Do You Still Need To Take Vitamin D In The Summer?
We've all heard about the sunshine vitamin, but do you know the ins and outs of what it is and what role it plays in your body? Vitamin D has a number of extremely beneficial effects on the human body. It’s a fat-soluble vitamin, but it's also considered a pro-hormone, since the body can produce it with sunlight and doesn’t have to obtain it from food. Vitamin D is essential for supporting heart health, cancer prevention, blood pressure, a strong immune system, balanced insulin levels, healthy skin, and strong bones and teeth by promoting the absorption of calcium. It’s also a helpful nutrient when dealing with symptoms of COPD, PMS, anxiety, and depression.
All that said, it can be hard to know when we need extra vitamin D and when we don’t. With changing seasons when do we need to add extra vitamin D into our routine and what amount is healthy in the winter and summer?
The dos and don'ts of supplementing with vitamin D.
First, there are two forms of vitamin D supplementation: D2 (ergocalciferol, which is plant-based) and D3 (cholecalciferol, which is animal-based). Looking at a study conducted by the American Society for Nutrition, the D3 form of vitamin D is more effective at raising your levels of vitamin D efficiently. So when looking for a supplement make sure it is properly sourced, and if you are not vegetarian or vegan the D3 version is the best choice for upping your levels, if needed. Oftentimes, fortified foods use vitamin D2, which is still a viable option—it just hasn't been shown to work as quickly and efficiently as D3.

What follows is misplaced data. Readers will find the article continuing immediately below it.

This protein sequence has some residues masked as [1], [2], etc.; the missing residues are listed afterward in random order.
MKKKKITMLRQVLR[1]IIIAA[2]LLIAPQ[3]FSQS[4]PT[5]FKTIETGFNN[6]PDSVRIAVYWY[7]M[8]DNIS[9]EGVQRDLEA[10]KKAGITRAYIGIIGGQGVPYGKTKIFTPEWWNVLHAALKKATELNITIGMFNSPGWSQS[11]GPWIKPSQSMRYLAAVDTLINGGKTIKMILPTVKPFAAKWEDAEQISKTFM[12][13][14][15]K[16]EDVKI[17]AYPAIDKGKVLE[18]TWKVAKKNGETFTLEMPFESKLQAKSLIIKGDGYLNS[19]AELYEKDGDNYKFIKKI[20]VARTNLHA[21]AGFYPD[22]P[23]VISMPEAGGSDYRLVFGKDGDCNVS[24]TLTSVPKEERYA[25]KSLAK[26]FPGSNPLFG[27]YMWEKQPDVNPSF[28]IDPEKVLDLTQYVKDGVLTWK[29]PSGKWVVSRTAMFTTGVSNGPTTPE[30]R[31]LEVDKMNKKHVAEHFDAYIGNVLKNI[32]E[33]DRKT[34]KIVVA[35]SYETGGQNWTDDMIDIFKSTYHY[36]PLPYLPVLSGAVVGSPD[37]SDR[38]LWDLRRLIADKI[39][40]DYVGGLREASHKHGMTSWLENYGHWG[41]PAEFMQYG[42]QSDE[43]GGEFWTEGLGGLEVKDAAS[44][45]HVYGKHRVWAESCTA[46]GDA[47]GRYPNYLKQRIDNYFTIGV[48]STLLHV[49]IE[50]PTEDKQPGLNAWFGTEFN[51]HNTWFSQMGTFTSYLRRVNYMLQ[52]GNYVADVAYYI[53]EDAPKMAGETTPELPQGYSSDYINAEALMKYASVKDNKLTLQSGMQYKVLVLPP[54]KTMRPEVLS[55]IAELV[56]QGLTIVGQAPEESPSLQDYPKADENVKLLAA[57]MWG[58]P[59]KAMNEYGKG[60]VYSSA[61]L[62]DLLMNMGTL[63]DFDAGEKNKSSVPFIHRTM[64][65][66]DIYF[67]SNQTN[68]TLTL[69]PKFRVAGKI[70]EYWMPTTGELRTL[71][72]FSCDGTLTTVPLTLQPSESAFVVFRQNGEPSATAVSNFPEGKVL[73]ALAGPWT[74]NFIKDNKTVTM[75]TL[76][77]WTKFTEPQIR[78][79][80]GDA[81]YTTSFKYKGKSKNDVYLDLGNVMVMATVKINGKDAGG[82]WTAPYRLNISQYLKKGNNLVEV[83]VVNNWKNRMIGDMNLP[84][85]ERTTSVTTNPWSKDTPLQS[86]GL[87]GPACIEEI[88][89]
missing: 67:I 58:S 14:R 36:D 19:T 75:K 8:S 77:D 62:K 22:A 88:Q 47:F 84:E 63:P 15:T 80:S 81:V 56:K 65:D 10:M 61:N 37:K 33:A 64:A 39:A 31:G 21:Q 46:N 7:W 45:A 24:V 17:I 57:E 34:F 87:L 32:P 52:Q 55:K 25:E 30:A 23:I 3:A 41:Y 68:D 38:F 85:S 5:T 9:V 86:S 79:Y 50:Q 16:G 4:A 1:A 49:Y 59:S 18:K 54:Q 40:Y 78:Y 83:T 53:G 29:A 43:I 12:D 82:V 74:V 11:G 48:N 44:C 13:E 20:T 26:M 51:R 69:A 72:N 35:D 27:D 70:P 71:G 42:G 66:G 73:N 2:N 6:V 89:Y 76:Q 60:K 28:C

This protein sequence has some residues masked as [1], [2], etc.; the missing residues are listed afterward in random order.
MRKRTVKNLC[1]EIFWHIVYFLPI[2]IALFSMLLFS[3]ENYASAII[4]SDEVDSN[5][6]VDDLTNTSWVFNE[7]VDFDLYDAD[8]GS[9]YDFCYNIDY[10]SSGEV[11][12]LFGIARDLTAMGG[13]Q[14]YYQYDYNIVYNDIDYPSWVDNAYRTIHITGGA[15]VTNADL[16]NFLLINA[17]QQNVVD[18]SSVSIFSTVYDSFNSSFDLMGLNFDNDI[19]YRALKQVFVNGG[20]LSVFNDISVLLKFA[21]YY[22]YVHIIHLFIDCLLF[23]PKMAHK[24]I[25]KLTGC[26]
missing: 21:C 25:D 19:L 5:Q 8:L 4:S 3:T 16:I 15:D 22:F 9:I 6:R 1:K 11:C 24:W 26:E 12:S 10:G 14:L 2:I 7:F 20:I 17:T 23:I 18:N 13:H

So, how do we know if we need it? There are more than 3 million cases of vitamin D deficiency a year in the United States. Some of the signs and symptoms are as follows:
- Getting sick more often
- Brittle bones that are easier to break
- Fatigue and tiredness
- Bone and muscle pains
- Depression and anxiety
- Difficulty healing
- Stomach issues like pain, bloating, and gas
- Hair loss
If you feel you have a deficiency or any of these symptoms, ask your doctor do a blood test to determine your current serum level. Ideally, your vitamin D levels should be over 36 ng/ml to be considered healthy.
Supplementing with vitamin D in the summer versus the winter.
Summer months are often the easiest when it comes to feeling good mentally and physically. We are more apt to get outside in the warmth and light and because of this, our bodies get more of the vitamin D we need from the sun. Typically, 15 to 20 minutes of direct sunlight two to three days a week is all you need for your body to make sufficient vitamin D. That being said, it has to be direct sunlight without sunscreen. You still want to use sunscreen if you plan on being in the sun any longer than that to protect your skin. If you were to supplement with Vitamin D in the summer, the max amount to supplement with if you do not have a known deficiency and are not being monitored by a physician is 600 IUs, as recommended by the National Institutes of Health.
Due to less sun exposure in the colder months, some may have a greater need to supplement with vitamin D in the winter, and then limit their supplementation in the summer. How do you know if you're in this group? Well, it all depends on where you're starting from, which is why it's a good idea to discuss your individual needs with your practitioner to assess how your environment and lifestyle factors could influence optimal levels of vitamin D. Because it’s a fat-soluble vitamin, it can be stored in the body and become toxic in excess, so if you’re taking any more than 2,000 IU’s per day you should be monitored by a physician. Overall, it's important to make sure your getting enough sunshine or supplementing with vitamin D to keep both your mind and body healthy all summer (and winter!) long.